Finally, outlook bright for Calif. king salmon
Alaska’s Copper River salmon fishery draws a boatload of attention when it opens in mid-May, and this year is certainly no exception. But California’s salmon fishery, which kicked off at the beginning of May, is also generating a lot of buzz. After four years of strict fishing restrictions and closures, the outlook for this year’s harvest is far brighter.
Last year, California fishermen caught 228,000 pounds of king salmon in a limited eight-day season in July. In 2007, 1.5 million pounds were harvested. And, in 2004, the last full season before populations started to decline, 6.2 million pounds were harvested.
According to David Goldenberg of the California Salmon Council, 3 million pounds of salmon are expected to be landed this year, compared to a projected 900,000 pounds last year.
“Abundance is up,” Goldenberg told SeafoodSource. “We’ve taken a blow the past three or four years, with abundance down due to ocean conditions and water management issues.”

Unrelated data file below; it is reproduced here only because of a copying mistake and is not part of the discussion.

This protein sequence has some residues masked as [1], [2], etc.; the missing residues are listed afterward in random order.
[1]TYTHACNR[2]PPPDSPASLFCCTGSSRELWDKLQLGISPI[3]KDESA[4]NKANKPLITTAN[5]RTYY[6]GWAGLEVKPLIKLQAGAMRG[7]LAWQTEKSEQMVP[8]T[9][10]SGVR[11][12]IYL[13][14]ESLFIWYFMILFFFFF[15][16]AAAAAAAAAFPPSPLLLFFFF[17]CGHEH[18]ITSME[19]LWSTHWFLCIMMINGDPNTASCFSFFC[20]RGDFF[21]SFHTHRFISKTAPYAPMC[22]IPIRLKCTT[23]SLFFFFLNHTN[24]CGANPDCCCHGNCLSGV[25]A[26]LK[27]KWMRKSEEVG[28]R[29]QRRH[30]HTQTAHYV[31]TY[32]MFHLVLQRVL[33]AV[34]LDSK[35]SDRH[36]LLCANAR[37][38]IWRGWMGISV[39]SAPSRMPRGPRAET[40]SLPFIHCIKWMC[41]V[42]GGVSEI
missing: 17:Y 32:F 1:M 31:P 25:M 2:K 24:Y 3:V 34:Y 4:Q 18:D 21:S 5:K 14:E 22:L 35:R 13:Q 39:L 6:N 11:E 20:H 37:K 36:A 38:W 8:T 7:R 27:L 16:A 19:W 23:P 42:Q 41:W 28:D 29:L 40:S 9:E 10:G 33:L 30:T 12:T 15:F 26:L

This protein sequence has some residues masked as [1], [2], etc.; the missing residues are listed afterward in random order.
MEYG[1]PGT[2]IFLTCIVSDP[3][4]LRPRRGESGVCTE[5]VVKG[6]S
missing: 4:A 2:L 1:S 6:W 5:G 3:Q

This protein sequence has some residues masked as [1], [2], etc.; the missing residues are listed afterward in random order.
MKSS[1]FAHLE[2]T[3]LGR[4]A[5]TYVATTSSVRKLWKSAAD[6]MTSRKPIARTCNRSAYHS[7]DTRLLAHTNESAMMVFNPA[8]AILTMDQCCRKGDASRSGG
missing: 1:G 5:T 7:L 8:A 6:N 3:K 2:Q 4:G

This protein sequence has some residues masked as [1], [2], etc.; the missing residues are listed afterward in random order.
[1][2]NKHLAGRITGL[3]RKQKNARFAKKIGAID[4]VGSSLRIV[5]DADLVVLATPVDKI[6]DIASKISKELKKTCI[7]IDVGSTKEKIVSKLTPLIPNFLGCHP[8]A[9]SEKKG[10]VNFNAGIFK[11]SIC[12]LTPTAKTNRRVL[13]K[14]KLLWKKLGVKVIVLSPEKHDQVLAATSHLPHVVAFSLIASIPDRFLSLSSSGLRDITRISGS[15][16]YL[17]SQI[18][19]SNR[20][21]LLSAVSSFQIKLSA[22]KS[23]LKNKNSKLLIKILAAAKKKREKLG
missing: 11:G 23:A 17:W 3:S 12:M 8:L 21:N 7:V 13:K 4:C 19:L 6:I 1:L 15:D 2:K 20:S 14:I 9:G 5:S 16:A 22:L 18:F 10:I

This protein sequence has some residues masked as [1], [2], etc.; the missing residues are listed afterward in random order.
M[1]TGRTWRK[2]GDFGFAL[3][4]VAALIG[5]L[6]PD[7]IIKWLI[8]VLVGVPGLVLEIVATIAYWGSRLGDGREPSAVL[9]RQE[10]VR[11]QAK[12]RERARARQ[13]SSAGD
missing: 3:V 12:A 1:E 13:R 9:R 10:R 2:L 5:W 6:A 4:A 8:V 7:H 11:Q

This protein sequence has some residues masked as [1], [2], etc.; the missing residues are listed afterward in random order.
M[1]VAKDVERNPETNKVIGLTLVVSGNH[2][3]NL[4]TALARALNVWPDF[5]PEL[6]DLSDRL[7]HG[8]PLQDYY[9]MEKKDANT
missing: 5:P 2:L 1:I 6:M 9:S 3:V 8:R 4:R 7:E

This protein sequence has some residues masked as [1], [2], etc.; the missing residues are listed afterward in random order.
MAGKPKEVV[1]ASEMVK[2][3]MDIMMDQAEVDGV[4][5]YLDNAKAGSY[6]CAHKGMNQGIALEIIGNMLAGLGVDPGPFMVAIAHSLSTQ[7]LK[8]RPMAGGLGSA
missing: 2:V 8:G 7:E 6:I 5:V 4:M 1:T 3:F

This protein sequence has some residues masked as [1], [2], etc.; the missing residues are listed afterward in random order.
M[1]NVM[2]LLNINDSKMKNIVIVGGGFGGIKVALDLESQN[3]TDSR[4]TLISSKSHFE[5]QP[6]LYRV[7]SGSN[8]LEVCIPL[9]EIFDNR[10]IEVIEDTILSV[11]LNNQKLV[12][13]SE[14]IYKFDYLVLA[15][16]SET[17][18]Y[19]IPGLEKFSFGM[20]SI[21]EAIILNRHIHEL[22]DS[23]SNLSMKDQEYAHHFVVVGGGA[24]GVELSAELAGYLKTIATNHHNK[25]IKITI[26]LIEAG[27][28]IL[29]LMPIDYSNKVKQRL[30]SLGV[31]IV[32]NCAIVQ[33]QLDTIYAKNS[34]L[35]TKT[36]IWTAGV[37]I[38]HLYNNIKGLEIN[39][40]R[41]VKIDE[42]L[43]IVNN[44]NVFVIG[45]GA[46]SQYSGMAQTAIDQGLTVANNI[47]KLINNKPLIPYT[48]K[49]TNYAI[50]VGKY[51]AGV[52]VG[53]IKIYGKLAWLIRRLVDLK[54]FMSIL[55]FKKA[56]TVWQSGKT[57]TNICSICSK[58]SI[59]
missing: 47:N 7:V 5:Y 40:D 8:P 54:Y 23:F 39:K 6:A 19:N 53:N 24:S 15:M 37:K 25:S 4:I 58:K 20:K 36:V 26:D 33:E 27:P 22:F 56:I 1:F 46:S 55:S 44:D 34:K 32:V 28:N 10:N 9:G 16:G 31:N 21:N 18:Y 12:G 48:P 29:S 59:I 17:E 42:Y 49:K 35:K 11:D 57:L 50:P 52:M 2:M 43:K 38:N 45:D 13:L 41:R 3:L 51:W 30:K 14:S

So far this season, it’s been “touch and go,” said Goldenberg. Windy conditions have kept boats off the water, but when the weather is favorable catches have been strong.
“In the good days, fishermen would catch 100 fish,” he explained. “We’ve had a few of those days [this season] and a number where guys have caught around 50, but also a number where they caught 10 or 15. So it varies.”
The Pacific Fisheries Management Council (PFMC) didn’t adopt as many restrictions this year because Central Valley and Klamath River stocks have rebounded since last year. But Klamath stocks are still being protected in accordance with PFMC regulations, which have fishing fleets alternating times and areas to meet management objectives.
“There are lighter restrictions this year, but there is still a closure in our major production area for three weeks in June, which is one of our highest production months. But so is July is July is open,” said Goldenberg. “California king salmon is available in limited numbers. We know that next year will be even better, so we look forward to better days yet to come.”